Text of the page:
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Reword calculations section

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1 parent d37a44e commit bab620fe5c33dbdb2e039f1aae921a2ef638f6be @lifo lifo committed with fxn Aug 30, 2010
Showing with 10 additions and 10 deletions.
  1. +10 −10 railties/guides/source/active_record_querying.textile
@@ -856,22 +856,24 @@ h3. Calculations
This section uses count as an example method in this preamble, but the options described apply to all sub-sections.
-<tt>count</tt> takes conditions much in the same way +exists?+ does:
+All calculation methods work directly on a model:
-Client.count(:conditions => "first_name = 'Ryan'")
+# SELECT count(*) AS count_all FROM clients
-Which will execute:
+Or on a relation :
-SELECT count(*) AS count_all FROM clients WHERE (first_name = 'Ryan')
+Client.where(:first_name => 'Ryan').count
+# SELECT count(*) AS count_all FROM clients WHERE (first_name = 'Ryan')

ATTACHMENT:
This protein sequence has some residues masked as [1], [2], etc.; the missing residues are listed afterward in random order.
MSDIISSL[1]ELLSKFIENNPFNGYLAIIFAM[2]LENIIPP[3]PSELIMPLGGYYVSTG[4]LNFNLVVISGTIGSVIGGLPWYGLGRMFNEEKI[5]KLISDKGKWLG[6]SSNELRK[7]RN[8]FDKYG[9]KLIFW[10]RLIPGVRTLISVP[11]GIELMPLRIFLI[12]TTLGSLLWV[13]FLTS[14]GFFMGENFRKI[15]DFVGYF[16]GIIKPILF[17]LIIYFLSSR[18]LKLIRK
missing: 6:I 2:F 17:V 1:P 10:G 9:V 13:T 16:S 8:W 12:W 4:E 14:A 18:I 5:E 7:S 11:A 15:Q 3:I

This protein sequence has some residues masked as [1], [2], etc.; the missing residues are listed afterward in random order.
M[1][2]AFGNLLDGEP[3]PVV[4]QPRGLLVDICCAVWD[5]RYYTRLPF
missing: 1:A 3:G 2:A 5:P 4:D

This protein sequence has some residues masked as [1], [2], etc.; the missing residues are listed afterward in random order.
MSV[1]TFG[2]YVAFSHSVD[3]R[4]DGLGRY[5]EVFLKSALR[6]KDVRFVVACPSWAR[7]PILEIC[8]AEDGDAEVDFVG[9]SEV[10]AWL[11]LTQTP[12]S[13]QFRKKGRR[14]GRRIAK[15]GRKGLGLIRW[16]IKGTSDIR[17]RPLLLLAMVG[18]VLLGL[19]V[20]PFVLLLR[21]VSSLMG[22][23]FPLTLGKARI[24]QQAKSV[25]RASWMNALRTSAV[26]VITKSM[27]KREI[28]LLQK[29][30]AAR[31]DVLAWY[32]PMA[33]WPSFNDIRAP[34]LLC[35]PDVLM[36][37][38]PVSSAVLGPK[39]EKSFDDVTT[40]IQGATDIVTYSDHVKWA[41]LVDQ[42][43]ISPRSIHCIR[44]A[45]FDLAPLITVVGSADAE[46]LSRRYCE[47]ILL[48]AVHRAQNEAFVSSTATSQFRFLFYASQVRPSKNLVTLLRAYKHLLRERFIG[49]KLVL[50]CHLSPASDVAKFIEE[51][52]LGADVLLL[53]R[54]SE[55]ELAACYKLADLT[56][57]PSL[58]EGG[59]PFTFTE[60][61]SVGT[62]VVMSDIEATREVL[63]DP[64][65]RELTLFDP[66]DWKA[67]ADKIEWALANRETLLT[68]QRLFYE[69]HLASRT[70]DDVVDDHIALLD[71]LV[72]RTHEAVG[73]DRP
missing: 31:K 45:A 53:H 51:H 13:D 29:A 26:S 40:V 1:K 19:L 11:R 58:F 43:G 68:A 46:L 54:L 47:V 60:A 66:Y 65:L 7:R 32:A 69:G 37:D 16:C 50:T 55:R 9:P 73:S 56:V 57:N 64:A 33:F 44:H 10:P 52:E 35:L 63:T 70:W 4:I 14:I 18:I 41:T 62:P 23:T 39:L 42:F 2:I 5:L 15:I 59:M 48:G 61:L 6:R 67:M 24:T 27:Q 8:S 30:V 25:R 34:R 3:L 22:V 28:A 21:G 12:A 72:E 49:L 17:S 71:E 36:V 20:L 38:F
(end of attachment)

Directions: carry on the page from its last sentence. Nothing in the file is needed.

-You can also use the +includes+ or +joins+ methods for this to do something a little more complex:
+You can also use various finder methods on a relation for performing complex calculations:
-Client.where("clients.first_name = 'Ryan' AND orders.status = 'received'").includes("orders").count
+Client.includes("orders").where(:first_name => 'Ryan', :orders => {:status => 'received'}).count
Which will execute:
@@ -882,8 +884,6 @@ SELECT count(DISTINCT AS count_all FROM clients
(clients.first_name = 'Ryan' AND orders.status = 'received')
-This code specifies +clients.first_name+ just in case one of the join tables has a field also called +first_name+ and it uses +orders.status+ because that's the name of our join table.
h4. Count
If you want to see how many records are in your model's table you could call +Client.count+ and that will return the number. If you want to be more specific and find all the clients with their age present in the database you can use +Client.count(:age)+.

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